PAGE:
This shot was taken a little later. The daylight coming through the front windows had faded and the scene was lit by a primary flash at full power on a table to the right. I stopped down to f/4 to control the flash power. A slow shutter speed (1/4 sec) was used to allow the dim ambient light coming through the front windows to the right of camera to light the background. The overhead lights were dimmed to almost nothing to keep from blowing out the bare bulb in the light fixture.
This Canon site article: http://www.learn.usa.canon.com/resources/articles/2012/eos6d_builtin_flash_alternative.shtml
discussed a nice alternative--a 90ex speedlight which can act as a Master unit with a 430exII as a slave. I have just ordered one to use with my Canon 6D and will see if it works as indicated. I also like that it is quite small, and can act as a built-in flash substitute without the heft of a 430/580/600 speedlight.
I do confirm the 60D works with the 430ex/ex II directly with no additional trigger. The 430ex is a slave. You can drive up to 3 groups of flashes (A, B, C) with individual power ratio.
There are several methods you can use to fire the 430EX remotely, and while most require additional equipment, not all of them do.
Canon wireless e-TTL (IR)
Canon has two built-in wireless systems for remotely firing flashes with its cameras: a radio system and an infrared system. None of your units speak the radio system, but the 430EX can be used as a slave in the IR system, and the 60D's pop-up flash can be used as an IR master. Unfortunately, the 6D has no pop-up flash, so it needs an add-on IR (really, near-IR) master unit on the hotshoe (90EX, 550EX, 580EX, 580EXII, 600EX-RT, or ST-E2). This system allows the camera to communicate eTTL-II, HSS, and power control via ratios to a 430EX, but the 430EX cannot be controlled via your camera menus, because it's too old. The 430EXII, 580EXII, and 600EX-RT can be menu controlled.
The major drawback of this system is that it requires Canon wireless TTL-capable gear at both ends of the connection, and that the system is line-of-sight and range limited because of the nature of near-infrared optical triggering. The sensor has to "see" the master signal, so flashes cannot be hidden behind solid objects that block the light from the master. The signal can be overpowered in bright sunlight and without bounce surfaces nearby. This system tends to work better in studio conditions than outdoors in the daytime.
You can use a TTL sync cable that connect hotshoe-to-foot and passes all the contact/pin information through. But most of the ones you'll find are made for using a flash bracket, and are not particularly long. There are some dealers that make longer TTL sync cables, and others have DIYed them out of CAT5 cables, but these will be the exception rather than the rule.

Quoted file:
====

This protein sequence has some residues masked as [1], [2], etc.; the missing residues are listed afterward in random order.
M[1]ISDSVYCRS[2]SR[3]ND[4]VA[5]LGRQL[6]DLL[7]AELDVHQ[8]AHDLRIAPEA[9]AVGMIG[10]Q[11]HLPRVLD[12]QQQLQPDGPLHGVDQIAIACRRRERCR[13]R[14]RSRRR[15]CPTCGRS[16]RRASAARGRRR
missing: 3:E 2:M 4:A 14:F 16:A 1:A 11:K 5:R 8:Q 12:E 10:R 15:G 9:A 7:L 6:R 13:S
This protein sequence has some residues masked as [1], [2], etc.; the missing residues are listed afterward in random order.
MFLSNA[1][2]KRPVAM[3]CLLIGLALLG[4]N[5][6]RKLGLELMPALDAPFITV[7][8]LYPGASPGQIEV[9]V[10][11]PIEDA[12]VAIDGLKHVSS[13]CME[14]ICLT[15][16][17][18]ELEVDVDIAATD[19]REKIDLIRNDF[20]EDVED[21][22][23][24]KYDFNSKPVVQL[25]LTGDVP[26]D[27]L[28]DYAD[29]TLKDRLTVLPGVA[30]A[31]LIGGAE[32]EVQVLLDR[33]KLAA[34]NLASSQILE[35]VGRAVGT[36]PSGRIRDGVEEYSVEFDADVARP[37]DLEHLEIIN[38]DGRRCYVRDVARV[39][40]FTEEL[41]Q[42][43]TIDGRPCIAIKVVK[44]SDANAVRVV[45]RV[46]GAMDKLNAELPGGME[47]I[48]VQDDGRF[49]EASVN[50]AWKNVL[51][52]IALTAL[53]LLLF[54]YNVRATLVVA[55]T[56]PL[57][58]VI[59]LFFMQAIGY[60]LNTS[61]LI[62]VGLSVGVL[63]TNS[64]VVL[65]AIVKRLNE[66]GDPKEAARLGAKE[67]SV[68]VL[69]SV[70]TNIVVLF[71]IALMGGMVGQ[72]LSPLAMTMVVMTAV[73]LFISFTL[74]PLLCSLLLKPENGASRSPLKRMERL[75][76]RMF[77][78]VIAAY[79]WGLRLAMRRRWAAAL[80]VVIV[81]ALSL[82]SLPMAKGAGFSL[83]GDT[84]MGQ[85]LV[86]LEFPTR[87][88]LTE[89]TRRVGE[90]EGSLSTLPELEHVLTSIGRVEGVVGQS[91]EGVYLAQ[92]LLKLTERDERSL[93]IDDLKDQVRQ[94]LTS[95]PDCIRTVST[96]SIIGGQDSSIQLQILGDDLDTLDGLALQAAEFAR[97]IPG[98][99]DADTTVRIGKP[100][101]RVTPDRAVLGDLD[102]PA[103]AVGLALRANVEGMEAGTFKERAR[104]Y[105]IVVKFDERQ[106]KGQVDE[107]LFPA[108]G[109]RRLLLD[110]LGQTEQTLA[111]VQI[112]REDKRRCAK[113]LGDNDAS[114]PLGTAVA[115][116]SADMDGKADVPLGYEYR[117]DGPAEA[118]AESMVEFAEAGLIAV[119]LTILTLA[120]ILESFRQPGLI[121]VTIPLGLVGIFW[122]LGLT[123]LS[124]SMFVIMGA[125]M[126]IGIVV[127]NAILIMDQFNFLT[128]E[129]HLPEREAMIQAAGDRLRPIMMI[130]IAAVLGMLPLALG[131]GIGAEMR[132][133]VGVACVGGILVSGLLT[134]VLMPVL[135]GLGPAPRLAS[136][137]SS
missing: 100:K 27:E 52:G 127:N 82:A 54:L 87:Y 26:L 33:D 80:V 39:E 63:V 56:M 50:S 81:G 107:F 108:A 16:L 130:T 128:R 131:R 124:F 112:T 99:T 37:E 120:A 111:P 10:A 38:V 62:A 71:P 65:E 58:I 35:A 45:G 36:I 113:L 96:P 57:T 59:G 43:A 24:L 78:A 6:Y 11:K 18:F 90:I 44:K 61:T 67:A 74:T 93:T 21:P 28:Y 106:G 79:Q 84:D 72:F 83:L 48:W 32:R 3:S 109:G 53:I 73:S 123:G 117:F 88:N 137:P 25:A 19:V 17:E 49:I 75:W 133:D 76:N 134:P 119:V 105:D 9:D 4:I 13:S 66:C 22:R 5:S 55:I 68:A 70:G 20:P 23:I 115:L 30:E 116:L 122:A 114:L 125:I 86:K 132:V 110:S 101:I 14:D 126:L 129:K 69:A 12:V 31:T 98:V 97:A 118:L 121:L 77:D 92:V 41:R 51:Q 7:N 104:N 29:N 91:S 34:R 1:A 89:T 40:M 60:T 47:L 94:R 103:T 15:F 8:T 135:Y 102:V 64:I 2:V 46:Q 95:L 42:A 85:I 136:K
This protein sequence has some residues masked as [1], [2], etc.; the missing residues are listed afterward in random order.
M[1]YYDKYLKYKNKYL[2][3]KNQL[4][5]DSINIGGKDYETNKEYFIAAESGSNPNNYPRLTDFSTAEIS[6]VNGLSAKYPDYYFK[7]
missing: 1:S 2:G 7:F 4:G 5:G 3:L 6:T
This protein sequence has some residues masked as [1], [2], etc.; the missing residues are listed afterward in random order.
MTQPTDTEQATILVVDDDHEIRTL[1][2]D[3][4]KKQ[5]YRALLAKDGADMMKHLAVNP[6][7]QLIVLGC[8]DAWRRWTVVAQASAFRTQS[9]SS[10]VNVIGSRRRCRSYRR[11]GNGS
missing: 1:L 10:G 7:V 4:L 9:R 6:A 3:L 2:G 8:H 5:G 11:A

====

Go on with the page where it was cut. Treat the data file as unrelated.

The 6D has a PC sync port. But neither the 60D nor the 430EX do, so using the more standard manual sync-only PC sync cable is an option, but you may have to purchase hotshoe-to-sync port and flash-foot-to-sync port adapters that can be used to cable the camera to the flash and allow the camera to fire the flash remotely. But only the sync signal is communicated. TTL and HSS are not communicated.
And of course, the major con of both types of cables is that you're wired.
"dumb" optical slaves
You can also connect, via a sync port adapter or to the hotshoe, a "dumb" optical slave that will fire the flash when a flash burst is sensed. Again, this is a manual-only method of syncing and does not communicate TTL or HSS. And with Canon gear, it's best to stick with the green-based Sonia triggers, as some of these "peanut" slaves are known to be incompatible with Canon EX speedlights. The main weakness of this system are those of any optical system: line of sight and range limitations if used outdoors in bright light.
This is the most popular and possibly the best value for money these days for remotely triggering flashes. Radio triggers now come in a wide variety of pricepoints and feature sets, and vary on reliability, robustness, cost, and capability. Some of them can communicate nearly the whole flash hotshoe protocol so you have remote power control, TTL, HSS, etc. while others are simple manual triggers.
The main advantage of radio triggers are that they remove the line-of-sight and range limitations (although radio interference can cause problems), and unlike the "dumb" optical slaves, many units attach directly to flash feet and camera hotshoes, so adapters are not be required.